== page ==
Police in this violent border city got their guns back Saturday three weeks after they were forced to turn over weapons to federal authorities because of allegations they were colluding with drug traffickers.
Tijuana Public Safety Secretary Luis Javier Algorri said soldiers returned all 2,130 guns to his department.
He planned to send a letter to the attorney general’s office asking for the results of the investigation so he could clear up any doubts about his officers. No one from the attorney general’s office was available for comment Saturday.
The officers handed in their guns Jan. 4 after President Felipe Calderon sent 3,300 soldiers and federal police to Tijuana to hunt down drug gangs. The soldiers swept police stations and took officers’ guns for inspection to see if they had been used to protect smugglers who traffic drugs into the U.S.
Tijuana police initially stopped patrols after their guns were taken, saying it was too dangerous, but most later returned to work. In some cases, officers were accompanied by armed state police. Others patrolled in larger numbers than normal. One officer was seen holding a slingshot that he said was for his protection.
Algorri said the drastic action put the city’s safety at risk and cut in half the number of arrests made in January compared to the same period last year. Five officers were injured by assailants who took advantage of them being unarmed, he said.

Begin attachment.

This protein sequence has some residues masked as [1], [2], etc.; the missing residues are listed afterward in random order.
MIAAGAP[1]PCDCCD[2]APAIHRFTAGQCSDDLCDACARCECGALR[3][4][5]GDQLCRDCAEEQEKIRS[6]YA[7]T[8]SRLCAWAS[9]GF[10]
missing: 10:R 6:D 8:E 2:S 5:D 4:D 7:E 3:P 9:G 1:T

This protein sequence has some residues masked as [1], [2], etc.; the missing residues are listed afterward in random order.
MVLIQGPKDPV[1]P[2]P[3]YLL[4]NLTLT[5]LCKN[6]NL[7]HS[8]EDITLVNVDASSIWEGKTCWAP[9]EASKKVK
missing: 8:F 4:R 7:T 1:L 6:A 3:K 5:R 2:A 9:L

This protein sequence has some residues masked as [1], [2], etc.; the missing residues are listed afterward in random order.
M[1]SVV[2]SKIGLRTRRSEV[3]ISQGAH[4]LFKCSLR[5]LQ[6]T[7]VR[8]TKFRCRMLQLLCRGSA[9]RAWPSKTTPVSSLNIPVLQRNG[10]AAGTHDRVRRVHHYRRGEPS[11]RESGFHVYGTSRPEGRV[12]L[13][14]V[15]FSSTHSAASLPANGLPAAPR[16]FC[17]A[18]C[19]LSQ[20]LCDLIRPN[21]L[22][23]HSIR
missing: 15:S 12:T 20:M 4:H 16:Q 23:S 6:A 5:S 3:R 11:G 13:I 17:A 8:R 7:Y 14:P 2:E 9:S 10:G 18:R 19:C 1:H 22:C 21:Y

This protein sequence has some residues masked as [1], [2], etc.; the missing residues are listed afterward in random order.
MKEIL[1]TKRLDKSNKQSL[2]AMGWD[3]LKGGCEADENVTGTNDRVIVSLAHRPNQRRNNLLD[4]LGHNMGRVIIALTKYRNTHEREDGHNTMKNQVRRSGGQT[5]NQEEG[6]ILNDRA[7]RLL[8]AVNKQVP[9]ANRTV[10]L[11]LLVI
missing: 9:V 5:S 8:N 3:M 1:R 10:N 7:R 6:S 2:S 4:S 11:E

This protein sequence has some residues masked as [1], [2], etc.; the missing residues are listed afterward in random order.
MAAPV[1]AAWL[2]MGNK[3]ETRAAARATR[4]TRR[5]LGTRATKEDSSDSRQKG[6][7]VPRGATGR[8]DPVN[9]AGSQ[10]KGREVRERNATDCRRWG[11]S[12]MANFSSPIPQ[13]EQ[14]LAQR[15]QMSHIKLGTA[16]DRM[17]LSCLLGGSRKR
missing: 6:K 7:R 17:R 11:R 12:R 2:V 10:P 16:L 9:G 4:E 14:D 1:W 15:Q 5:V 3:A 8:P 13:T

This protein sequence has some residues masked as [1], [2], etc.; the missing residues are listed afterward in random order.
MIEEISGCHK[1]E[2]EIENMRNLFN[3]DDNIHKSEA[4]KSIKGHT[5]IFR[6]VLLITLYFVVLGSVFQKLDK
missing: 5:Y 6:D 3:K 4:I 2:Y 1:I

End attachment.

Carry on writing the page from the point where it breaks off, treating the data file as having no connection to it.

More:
In several neighborhoods, residents took the law into their own hands, grabbing suspects off the street and tying them up before calling police to haul them off.
Dubbed “Operation Tijuana,” the initiative was part of a major military offensive launched by Calderon against drug gangs. The president, who took office Dec. 1 promising to crack down on organized crime, has sent more than 24,000 troops to states plagued by execution-style killings and beheadings as rival gangs fight over marijuana plantations and smuggling routes.
Trail of bloodshed
Drug gangs were blamed for more than 2,000 murders nationwide in 2006 and have left a particularly bloody trail in Tijuana, where more than 300 people were slain last year.
Meanwhile, six federal police officers involved in Calderon’s anti-drug operation were being investigated for extortion after they were videotaped Jan. 17 taking money from a driver in Tijuana, across the border from San Diego.
The video, recorded by the Tijuana police department, shows the officers at a checkpoint stopping a motorist and searching his vehicle. After a discussion, the motorist was shown giving the police a handful of cash including at least one $100 bill.